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Wednesday, April 15, 2015

Species Fact Profile: Okapi (Okapia johnstoni)

Okapia johnstoni (P.L. Sclater, 1901)

Range: Democratic Republic of the Congo
Habitat: Rainforest, Dry Tropical Forest
Diet: Leaves, Grasses, Fruit, Fungi
Social Grouping: Solitary
Reproduction: Gestation period of 440 days, single calf is precocial and capable of standing within thirty minutes of birth, the calf is left hidden in dense vegetation until it is capable of following its mother.  Calves are weaned at 6 months and reach sexual maturity at 2 years
Lifespan: 15-20 Years, 33 Years (Maximum, Captivity)
Conservation Status: IUCN Near Threatened

  • Body length 2.5 meters, 1.65 meters tall at the shoulder, weight 180-315 kilograms; females tend to be slightly taller than males
  • Males possess short, knobby horns, similar to those of a giraffe; the neck is relatively long, and the ears are large and flexible; also as with giraffes, the tongue is long, black, and prehensile
  • The short, glossy fur is brown or dark grey, sometimes looking red or purple in certain lighting; the legs (especially the hind legs) are white with dark cross-stripes, resembling those of a zebra
  • The okapi is the only close living relative of the giraffe; it is sometimes called the "forest giraffe"
  • Some of the plants eaten by wild okapis are known to be toxic; charcoal has been found in their dung, suggesting that they eat the charcoal to detoxify the plants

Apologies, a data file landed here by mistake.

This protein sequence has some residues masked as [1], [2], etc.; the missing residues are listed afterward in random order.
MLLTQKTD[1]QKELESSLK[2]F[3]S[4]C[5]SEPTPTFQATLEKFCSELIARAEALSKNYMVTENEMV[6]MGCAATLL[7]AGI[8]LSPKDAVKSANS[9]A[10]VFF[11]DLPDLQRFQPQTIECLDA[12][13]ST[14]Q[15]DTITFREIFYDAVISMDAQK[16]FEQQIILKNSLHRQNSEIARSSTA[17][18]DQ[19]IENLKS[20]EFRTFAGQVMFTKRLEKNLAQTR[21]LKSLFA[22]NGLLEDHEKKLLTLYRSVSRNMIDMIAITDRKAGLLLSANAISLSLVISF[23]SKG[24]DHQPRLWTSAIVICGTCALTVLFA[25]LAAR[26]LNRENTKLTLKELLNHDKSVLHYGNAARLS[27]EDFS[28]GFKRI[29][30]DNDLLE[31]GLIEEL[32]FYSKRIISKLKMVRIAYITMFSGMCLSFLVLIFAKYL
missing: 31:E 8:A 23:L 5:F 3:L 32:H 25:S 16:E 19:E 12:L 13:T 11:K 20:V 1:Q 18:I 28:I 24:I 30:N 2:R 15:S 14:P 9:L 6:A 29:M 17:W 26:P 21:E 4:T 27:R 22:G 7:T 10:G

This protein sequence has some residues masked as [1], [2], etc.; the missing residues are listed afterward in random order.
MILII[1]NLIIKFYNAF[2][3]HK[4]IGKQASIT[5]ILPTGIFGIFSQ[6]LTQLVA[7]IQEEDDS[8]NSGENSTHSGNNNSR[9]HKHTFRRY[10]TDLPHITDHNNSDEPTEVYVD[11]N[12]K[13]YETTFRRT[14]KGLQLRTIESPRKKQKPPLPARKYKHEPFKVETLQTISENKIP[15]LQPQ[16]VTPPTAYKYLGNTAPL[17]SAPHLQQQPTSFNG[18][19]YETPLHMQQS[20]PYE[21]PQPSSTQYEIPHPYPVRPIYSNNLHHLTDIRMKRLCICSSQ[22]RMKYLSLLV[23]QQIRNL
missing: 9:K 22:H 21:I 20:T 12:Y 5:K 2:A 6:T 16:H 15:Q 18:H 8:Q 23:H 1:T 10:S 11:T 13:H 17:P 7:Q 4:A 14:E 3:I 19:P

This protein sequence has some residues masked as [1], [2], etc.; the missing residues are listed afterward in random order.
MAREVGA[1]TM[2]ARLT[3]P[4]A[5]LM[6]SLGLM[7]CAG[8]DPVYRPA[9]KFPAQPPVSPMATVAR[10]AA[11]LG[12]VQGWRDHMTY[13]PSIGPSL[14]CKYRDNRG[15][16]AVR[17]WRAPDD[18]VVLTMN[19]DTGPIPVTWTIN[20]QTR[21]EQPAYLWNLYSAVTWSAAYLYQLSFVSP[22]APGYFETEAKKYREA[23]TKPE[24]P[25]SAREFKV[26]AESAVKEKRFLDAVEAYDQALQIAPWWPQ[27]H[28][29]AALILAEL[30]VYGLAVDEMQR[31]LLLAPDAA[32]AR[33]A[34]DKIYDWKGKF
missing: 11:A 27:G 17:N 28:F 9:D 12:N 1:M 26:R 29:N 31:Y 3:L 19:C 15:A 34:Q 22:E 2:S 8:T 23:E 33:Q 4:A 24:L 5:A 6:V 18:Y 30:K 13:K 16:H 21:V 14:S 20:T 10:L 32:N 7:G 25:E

• Possibly because of the secretive nature of the animal, okapis were once believed to be nocturnal; it is now thought that they are active mid-morning and late afternoon, resting during the day
  • Males and females are not territorial, and their home ranges may overlap; ranges are marked by urinating on the legs and leaving a scent trail throughout the range
  • Similar to elephants and some other large mammals, okapi communicate with infrasonic sounds, too low to be heard by human ears
  • Apart from humans, leopards are the only significant predator of adults; smaller carnivores (servals, golden cats) may take calves
  • Due to their remote habitat and secretive nature, okapis are poorly studied in the wild; most of what is known about the species comes from zoo specimens
  • Despite being one of the largest mammals in Central Africa, the okapi was not known to western science until 1901, when it was discovered by British colonial administrator Sir Harry Johnston

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